More recently, however, the European Commission and the CMA expressed similar concerns about threats to competition over an acquisition deal that saw Adobe proposing $20bn to buy digital design rival Figma. Following the two regulators’ unified opposition to the deal, the bid was dropped leaving both parties “disappointed”, Tech Monitor reported in December.
Former Justice Secretary Sir Robert Buckland MP wrote in an Institute of Economic Affairs paper that the CMA is being given “free rein to make unchallengeable decisions that affect large swathes of the economy”. As a response to the same paper, more conservative MPs have expressed concerns about the CMA, which they judge as too restrictive and powerful.
The CMA and the AI market
While the CMA operates across all markets, its role in reviewing the tech industry is increasingly relevant. After Prime Minister Rishi Sunak vowed to make the UK a “science and technology superpower” by 2030, it became clear that boosting growth and investment in the country’s tech sector was a key priority for the government. This only reinforces the importance of the CMA, which also acts on behalf of the British public, and is responsible – among other things – for protecting them against potential dangers, especially within the field of AI development.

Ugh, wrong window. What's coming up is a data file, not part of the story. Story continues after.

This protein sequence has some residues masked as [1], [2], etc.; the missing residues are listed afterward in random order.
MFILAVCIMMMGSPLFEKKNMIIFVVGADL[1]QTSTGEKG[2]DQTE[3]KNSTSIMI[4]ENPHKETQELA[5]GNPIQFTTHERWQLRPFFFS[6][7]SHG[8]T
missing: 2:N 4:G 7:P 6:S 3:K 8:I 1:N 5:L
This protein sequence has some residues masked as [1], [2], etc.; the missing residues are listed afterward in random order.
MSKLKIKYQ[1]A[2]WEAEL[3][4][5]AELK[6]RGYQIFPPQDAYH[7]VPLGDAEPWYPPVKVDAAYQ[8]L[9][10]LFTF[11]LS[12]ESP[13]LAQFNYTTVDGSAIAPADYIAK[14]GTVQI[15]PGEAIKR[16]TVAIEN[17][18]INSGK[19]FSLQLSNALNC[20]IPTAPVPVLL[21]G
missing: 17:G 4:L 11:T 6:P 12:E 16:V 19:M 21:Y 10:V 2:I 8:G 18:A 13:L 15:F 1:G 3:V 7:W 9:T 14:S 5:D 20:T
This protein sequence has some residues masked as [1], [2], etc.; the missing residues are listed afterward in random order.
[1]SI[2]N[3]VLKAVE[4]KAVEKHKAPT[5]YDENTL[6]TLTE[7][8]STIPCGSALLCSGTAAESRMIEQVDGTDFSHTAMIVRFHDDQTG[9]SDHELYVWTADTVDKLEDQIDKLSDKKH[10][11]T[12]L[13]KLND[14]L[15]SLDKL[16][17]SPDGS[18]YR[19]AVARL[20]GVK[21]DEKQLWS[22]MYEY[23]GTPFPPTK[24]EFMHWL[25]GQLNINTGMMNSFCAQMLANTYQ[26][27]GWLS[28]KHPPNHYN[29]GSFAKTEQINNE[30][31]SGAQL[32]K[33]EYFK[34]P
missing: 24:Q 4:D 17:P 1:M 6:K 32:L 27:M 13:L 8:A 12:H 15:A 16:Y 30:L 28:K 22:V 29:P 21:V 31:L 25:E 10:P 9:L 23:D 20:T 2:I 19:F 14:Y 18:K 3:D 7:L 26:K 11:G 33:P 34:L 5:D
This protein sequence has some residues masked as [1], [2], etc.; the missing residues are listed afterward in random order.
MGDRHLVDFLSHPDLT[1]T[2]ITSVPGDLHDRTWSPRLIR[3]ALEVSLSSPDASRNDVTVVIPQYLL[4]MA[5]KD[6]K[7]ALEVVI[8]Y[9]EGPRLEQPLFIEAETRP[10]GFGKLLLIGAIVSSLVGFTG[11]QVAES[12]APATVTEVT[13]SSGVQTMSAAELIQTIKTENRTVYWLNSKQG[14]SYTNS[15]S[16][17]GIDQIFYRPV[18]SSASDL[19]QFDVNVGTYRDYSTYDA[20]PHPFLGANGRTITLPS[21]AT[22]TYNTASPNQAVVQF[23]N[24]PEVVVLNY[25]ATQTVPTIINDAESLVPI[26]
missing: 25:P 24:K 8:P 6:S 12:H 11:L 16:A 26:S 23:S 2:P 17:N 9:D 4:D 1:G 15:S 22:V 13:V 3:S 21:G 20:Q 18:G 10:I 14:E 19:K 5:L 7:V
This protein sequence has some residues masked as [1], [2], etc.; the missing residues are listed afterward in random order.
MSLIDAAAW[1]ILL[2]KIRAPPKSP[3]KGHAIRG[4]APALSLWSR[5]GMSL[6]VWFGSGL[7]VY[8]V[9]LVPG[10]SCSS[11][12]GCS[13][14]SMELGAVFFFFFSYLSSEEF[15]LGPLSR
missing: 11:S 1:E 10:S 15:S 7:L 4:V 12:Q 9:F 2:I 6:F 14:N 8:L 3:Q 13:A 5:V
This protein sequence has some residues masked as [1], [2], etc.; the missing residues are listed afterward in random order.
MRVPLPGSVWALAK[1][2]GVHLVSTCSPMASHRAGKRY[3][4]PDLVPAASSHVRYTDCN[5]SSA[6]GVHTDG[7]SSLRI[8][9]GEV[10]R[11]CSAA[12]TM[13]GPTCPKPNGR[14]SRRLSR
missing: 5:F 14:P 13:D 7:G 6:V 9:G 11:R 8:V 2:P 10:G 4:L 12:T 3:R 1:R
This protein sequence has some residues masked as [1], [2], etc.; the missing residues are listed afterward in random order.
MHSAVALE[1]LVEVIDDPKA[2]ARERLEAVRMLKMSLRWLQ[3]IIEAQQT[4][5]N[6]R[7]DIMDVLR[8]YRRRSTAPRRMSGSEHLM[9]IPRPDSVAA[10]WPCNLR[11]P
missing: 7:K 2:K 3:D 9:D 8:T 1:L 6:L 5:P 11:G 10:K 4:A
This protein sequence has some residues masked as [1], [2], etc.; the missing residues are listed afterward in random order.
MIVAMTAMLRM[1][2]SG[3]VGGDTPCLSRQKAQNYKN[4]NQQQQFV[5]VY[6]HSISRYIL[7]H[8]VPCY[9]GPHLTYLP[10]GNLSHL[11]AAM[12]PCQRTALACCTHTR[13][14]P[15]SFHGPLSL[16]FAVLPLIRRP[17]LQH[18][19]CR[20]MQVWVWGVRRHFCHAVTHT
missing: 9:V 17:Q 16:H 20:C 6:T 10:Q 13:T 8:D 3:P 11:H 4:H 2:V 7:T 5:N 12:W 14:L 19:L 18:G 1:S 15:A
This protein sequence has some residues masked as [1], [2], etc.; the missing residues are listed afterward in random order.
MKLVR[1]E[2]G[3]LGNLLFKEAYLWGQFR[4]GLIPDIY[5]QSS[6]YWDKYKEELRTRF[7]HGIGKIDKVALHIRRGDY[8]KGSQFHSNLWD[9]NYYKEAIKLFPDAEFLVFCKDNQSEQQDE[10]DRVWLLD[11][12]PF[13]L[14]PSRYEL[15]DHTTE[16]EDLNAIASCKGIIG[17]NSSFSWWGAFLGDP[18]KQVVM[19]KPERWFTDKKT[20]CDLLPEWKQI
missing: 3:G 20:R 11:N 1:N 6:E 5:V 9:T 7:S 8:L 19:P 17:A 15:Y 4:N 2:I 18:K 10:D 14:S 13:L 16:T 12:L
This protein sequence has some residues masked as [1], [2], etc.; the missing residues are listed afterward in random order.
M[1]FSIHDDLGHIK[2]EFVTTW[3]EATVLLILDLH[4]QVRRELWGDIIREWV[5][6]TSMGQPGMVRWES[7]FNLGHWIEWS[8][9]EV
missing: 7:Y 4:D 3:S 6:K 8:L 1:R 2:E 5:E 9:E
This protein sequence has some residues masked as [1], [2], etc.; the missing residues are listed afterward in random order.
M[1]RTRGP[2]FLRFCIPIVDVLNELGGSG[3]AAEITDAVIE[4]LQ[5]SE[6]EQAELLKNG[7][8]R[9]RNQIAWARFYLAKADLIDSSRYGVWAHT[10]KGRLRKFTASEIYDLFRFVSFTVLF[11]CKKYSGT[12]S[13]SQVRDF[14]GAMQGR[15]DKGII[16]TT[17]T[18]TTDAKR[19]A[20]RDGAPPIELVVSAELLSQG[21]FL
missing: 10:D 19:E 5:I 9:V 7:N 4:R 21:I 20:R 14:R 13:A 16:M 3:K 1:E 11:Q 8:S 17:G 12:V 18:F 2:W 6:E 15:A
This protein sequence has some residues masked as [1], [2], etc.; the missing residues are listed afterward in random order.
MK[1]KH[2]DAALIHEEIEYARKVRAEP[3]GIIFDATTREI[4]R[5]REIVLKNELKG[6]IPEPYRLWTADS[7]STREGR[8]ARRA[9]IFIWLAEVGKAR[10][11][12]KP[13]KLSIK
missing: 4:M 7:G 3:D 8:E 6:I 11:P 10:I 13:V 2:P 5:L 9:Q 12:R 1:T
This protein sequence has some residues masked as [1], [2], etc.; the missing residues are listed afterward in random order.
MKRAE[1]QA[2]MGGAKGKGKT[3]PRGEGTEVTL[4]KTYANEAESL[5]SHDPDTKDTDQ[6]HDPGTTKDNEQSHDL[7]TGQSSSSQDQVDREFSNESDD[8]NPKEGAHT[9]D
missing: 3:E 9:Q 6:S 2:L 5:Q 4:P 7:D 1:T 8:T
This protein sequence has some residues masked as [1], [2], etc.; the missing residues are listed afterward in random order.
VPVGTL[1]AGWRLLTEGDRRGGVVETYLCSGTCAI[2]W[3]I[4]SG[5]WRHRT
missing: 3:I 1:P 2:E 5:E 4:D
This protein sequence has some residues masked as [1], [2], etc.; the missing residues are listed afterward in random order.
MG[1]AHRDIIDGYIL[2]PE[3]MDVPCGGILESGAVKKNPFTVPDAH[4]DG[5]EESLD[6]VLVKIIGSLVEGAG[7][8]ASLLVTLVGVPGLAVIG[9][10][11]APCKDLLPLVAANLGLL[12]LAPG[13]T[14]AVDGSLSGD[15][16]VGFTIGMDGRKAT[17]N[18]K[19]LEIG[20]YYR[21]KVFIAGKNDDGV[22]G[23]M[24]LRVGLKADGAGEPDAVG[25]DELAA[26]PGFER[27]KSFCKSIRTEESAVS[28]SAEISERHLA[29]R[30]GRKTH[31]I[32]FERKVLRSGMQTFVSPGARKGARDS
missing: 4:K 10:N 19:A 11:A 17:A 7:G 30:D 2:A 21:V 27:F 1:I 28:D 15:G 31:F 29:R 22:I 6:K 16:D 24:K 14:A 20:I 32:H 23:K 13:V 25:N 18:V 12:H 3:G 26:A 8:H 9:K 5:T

The CMA’s attention to the tech market has, in fact, only been increasing in recent years. A Digital Markets Unit (DMU) has been established in 2021 to promote innovation while protecting customers and businesses. While the dangers that AI could pose for humanity are not for the CMA to oversee – or at least, not directly – the OpenAI saga of November 2023 showed AI governance and competition between tech companies’ are tightly linked with the development of safe AI.
The CMA and the UK Government
The AI regulation vs. growth debate translates to political disagreements and concerns. As CMA rulings have shown since 2021, competition control over the tech sector could have the potential to eventually hinder growth and stifle innovation, thereby challenging the government’s priorities and plans.
After the regulator published a report on its approach to AI development in September 2023, CMA CEO Sarah Cardell said in a statement that there is “a real risk that the use of AI develops in a way that undermines consumer trust or is dominated by a few players who exert market power that prevents the full benefits being felt across the economy.”
For this reason, Cardell said that the CMA will “help shape these markets in ways that foster strong competition and effective consumer protection.”
This comes after Chancellor Jeremy Hunt told a business conference in May 2023 that “one of the reasons that companies like Microsoft and Google want to invest in the UK is because we have independent regulators that politicians don’t control.” And while Hunt said that he “would not want to undermine that at all,” he also believes that “it’s important all our regulators understand their wider responsibilities for economic growth.”
However, Cardell added in her statement that the CMA remains “ready to intervene where necessary.”